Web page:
Tuesday, July 17, 2018 Text is available under the CC BY-SA 3.0 licence.

Frederic Bastiat

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"Life, faculties, production in other words, individuality, liberty, property this is man. And in spite of the cunning of artful political leaders, these three gifts from God precede all human legislation, and are superior to it. Life, liberty, and property do not exist because men have made laws. On the contrary, it was the fact that life, liberty, and property existed beforehand that caused men to make laws in the first place."
--
The Law (1850), par. L. 4-6.

 
Frederic Bastiat

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No sir, anybody who went out and got into the front line trenches to fight for liberty was a goddamn fool and the guy who got him there was a liar. Next time anybody came gabbling to him about liberty what did he mean next time? There wasn't going to be any next time for him. But the hell with that. If there could be a next time and somebody said "let's fight for liberty", he would say "mister my life is important. I'm not a fool and when I swap my life for liberty I've got to know in advance what liberty is, and whose idea of liberty we're talking about and just how much of that liberty we're going to have. And what's more mister are you as much interested in liberty as you want me to be? And maybe too much liberty will be as bad as too little liberty and I think you're a goddamn fourflusher talking through your hat, and I've already decided that I like the liberty I've got right here. The liberty to walk and see and hear and talk and eat and sleep with my girl. I think I like that liberty better than fighting for a lot of things we won't get and ending up without any liberty at all. Ending up dead and rotting before my life is even begun good or ending up like a side of beef. Thank you mister. You fight for liberty. Me, I don't care for some.

 
Dalton Trumbo
 

Property has always been the central consideration of the United States government, but it has become even more so over time. Between the signing of the Declaration of Independence in 1776, to provide just one obvious, and in some ways, silly, example (silly because all of the terms are seemingly obvious, yet in fact nearly impossible to adequately define) and the passage of the Fourteenth Amendment to the U.S. Constitution in 1868, the inalienable right with which men [sic] are self-evidently endowed by their Creator, and which may not be abridged by the State, changed from "Life, Liberty, and the pursuit of Happiness," to life, liberty, and property. The Fourteenth Amendment, passed during the KKK's maiden reign of terror, ostensibly to protect the rights of blacks from racist state governments, has been used far more often to protect the rights to property: Of the Fourteenth Amendment cases brought before the Supreme Court between 1890 and 1910, only nineteen dealt with the rights of blacks, while two hundred and eighty-eight dealt with the rights of corporations.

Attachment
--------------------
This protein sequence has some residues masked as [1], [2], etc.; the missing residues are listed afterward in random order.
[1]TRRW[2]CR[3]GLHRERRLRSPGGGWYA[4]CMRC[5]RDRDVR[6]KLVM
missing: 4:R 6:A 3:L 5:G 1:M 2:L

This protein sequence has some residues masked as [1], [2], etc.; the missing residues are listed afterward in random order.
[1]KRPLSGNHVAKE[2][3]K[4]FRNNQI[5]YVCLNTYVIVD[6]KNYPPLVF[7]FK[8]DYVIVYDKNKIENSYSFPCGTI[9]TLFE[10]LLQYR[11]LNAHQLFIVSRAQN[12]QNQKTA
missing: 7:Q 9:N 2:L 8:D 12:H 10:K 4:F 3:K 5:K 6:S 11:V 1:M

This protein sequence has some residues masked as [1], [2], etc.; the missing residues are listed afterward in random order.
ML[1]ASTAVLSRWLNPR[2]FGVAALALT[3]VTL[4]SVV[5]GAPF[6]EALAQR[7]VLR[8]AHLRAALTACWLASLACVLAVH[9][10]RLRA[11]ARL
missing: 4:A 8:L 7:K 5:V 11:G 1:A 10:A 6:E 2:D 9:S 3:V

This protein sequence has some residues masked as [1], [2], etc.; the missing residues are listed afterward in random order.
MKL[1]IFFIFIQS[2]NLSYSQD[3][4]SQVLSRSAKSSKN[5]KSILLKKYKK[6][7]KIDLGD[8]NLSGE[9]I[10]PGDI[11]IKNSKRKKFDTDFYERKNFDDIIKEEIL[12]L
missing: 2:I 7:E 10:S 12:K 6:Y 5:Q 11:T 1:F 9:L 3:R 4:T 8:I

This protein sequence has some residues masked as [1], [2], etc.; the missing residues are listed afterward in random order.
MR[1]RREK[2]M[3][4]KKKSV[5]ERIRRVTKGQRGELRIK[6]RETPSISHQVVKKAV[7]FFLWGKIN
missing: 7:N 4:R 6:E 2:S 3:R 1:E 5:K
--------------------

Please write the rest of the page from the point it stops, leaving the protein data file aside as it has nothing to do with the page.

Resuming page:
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Let but the public mind become once thoroughly corrupt, and all attempts to secure property, liberty or life, by mere force of laws written on parchment, will be as vain as to put up printed notices in an orchard to keep off the canker-worms.

 
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Lewis H. Lapham
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